“Okay.” She handed me an egg noodle to taste to see if they were cooked enough. I walked around the counter and popped the al dente noodle in my mouth. I gave a thumbs up and sat on the counter. My armpits were still sweaty from crying in the car.
“Are you and Stephanie doing anything this week?”
“I’ll probably bring her lunch during work one day and then maybe we’ll go out to dinner or see a movie,” I said. Kelly dumped some of the sauce into the pot of strained noodles so they didn’t stick together.
“You should invite Burt to church one week,” she said.
“Yeah, sure. If we start hanging out more I’ll ask.”
Over his dead body would he ever go to church.
I went downstairs to my room. I plopped on my bed with my phone in my hand and texted Burt.
Me: Hey, I’m home. Thanks for today.
Burt: Hey. You’re welcome. Are you okay?
Me: Yeah. It’s just hard with the Christian stuff.
Burt: We don’t have to do it again if you don’t want to.
Me: I know. I want to.
Burt: Next weekend?
I sat up against my headboard and debated the invitation. It felt too good to pass up, but I didn’t want to cry again. I didn’t want to get caught in the lie by my parents. I didn’t want to be punished by God for the sins I was compiling.
Me: Will your roommates be there?
Burt: They’re never here so any time is good. It just depends on my classes.
Me: This weekend is good for me.
I drove to the movie theater to have lunch with Stephanie on her break. I sat down on the side of the building, outside the door on the smoother section of the concrete, took out our food, and arranged it as if it were for Bon Appetit. I wished I brought my boom box. I wished I was meeting a boy for lunch—maybe a boy I was getting to know, one who was interested in me, one I would want to bring home one day.
But when Stephanie, in her work uniform of khaki pants and blue shirt, came outside, I smiled. She blushed when she saw the picnic and hugged me. Her head rested on my chest. Part of me wanted to rest my head on a guy’s chest, part of me felt secure holding her.
“You’re the greatest,” she said, picking up the Capri Sun and inserting the straw. “I’m so glad you’re here."
“Me too.” I was glad, but I wasn’t glad in the way she was. Stephanie typically seemed sad, even when her little mouth pushed her cheeks into her small, almond eyes. She carried herself like she would rather be elsewhere. She moved like she hated the way she lived in her own body, like anyone who could love her would save her.
“You want to pray for the food?” she asked.
I hated praying out loud. I never volunteered to pray in Sunday school because I didn’t want to stumble over my words or sound unintelligent. I bowed my head and closed my eyes to pray.
“Dear Lord. Thank you for this marvelous day and that Stephanie and I get to spend time together even though she works all day. I pray that you will give her the boost she needs to make it through this day and I ask for her mind to be filled with happy thoughts. Also bless this food in Jesus’ name. Amen.”
When I opened my eyes, I noticed the contrast between the concrete and the blacktop, the white and the black, the good and the evil, heaven and hell. I froze. I currently sat on the “good” side, but where did my soul rest?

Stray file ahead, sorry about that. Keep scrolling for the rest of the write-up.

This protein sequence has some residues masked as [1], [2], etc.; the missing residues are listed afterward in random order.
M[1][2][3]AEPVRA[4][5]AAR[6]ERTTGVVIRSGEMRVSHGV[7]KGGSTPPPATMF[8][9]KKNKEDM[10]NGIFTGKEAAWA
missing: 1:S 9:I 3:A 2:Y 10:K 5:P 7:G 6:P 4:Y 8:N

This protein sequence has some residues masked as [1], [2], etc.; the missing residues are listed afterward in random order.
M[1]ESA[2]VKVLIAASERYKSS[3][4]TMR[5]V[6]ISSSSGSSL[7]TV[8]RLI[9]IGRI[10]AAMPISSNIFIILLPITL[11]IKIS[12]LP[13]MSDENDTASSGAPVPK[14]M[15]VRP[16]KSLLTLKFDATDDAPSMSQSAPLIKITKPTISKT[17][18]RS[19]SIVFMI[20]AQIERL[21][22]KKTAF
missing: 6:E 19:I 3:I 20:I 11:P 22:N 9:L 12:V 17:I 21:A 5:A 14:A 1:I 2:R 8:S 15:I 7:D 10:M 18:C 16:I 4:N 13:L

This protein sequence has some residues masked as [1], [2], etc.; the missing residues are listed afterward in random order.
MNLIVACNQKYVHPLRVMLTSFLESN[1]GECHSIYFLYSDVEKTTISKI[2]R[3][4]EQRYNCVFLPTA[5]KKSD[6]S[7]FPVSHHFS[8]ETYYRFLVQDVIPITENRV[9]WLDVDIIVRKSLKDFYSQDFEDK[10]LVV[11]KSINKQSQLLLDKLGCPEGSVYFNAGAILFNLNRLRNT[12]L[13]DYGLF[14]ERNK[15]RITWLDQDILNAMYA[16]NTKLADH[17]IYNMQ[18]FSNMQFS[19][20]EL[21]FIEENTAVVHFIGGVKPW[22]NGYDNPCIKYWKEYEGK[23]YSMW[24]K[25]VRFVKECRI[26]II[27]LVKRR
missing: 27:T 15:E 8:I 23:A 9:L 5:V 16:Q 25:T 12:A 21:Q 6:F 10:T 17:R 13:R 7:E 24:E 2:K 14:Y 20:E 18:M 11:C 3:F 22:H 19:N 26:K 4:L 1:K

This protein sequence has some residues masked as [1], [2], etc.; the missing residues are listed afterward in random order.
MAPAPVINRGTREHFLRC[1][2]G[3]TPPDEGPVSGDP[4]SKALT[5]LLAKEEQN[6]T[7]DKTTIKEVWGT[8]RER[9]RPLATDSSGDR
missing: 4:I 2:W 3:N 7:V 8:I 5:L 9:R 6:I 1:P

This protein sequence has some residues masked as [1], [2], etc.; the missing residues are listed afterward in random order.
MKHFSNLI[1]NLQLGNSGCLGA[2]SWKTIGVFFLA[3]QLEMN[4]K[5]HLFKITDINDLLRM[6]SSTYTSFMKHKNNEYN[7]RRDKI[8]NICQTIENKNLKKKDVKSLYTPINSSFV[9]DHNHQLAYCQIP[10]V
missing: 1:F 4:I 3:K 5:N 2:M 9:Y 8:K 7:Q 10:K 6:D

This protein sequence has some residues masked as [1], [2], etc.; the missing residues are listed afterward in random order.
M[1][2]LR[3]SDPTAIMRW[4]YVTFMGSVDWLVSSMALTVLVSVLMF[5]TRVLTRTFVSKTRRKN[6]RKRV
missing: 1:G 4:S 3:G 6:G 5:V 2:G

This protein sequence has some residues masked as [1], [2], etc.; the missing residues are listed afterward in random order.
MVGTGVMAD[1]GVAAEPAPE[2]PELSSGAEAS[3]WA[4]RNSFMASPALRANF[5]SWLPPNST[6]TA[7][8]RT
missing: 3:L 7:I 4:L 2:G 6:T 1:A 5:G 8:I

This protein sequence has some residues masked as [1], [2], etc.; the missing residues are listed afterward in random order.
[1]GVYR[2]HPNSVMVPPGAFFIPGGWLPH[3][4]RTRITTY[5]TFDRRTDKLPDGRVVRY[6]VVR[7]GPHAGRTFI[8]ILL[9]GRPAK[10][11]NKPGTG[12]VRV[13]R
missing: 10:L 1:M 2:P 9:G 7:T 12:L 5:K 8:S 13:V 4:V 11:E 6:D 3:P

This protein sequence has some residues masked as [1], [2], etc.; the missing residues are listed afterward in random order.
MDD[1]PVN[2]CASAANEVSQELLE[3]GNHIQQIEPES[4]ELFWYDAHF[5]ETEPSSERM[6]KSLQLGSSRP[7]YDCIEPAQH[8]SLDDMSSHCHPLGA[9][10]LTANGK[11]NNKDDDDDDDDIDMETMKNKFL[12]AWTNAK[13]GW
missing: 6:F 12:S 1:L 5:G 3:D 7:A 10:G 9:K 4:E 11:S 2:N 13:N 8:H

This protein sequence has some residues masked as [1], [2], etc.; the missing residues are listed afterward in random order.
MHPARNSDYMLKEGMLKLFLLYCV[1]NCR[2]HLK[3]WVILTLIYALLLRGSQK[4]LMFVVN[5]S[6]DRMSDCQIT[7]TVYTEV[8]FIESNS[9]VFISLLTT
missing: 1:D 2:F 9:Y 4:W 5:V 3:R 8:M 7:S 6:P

“Oh my god, I’m starving,” she said. “This is so delicious. Thank you so much.”
“What?” I shook off the existential thoughts and looked at her. For a moment I didn’t know who she was. For a moment she wasn’t what I wanted her to be.
“I said, ‘Thank you.’”
“It’s only because I like you. Only a little though.” I winked at her.
“I like you only a little too.” She didn’t wink back.
I waited for Burt outside the doors of the courtyard entrance to go out to lunch. When he let me inside, he said hello and kissed me on the cheek. I looked around to see if anyone was watching. Red rushed to my cheeks. I sweat a little.
“My car’s back here.”
I followed him out to a parking garage. I thought about it collapsing and all the levels squishing the ones beneath them like a multi-layer cake. I thought about it happening when Burt and I walked onto the third level to his green Honda accord. I thought about a Mission Impossible style escape when the garage collapsed while we drive away, careening around the corners and down the levels, barely making it out.
We went to the Chinese buffet around the corner from his dorm. Even in high school we found ourselves together with friends at Chinese restaurants; it was a comfortable setting for us. We sat down at our table for two and ordered waters to drink. I sampled a few of the chicken and vegetable dishes while Burt piled his plate with crab rangoon—he knew what he liked.
Sometimes Burt and I had trouble finding things to talk about. I felt I was too soft to hang with most guys: I wasn’t crass, I didn’t really understand sex, I didn’t play sports anymore, I didn’t go to the gym. I was too much of a “good boy” to fit in. With Burt, it was different. I didn’t know what to talk about because I didn’t want to sound like an idiot in front of him. I wanted him to like me even though I didn’t want to date him. I was too afraid.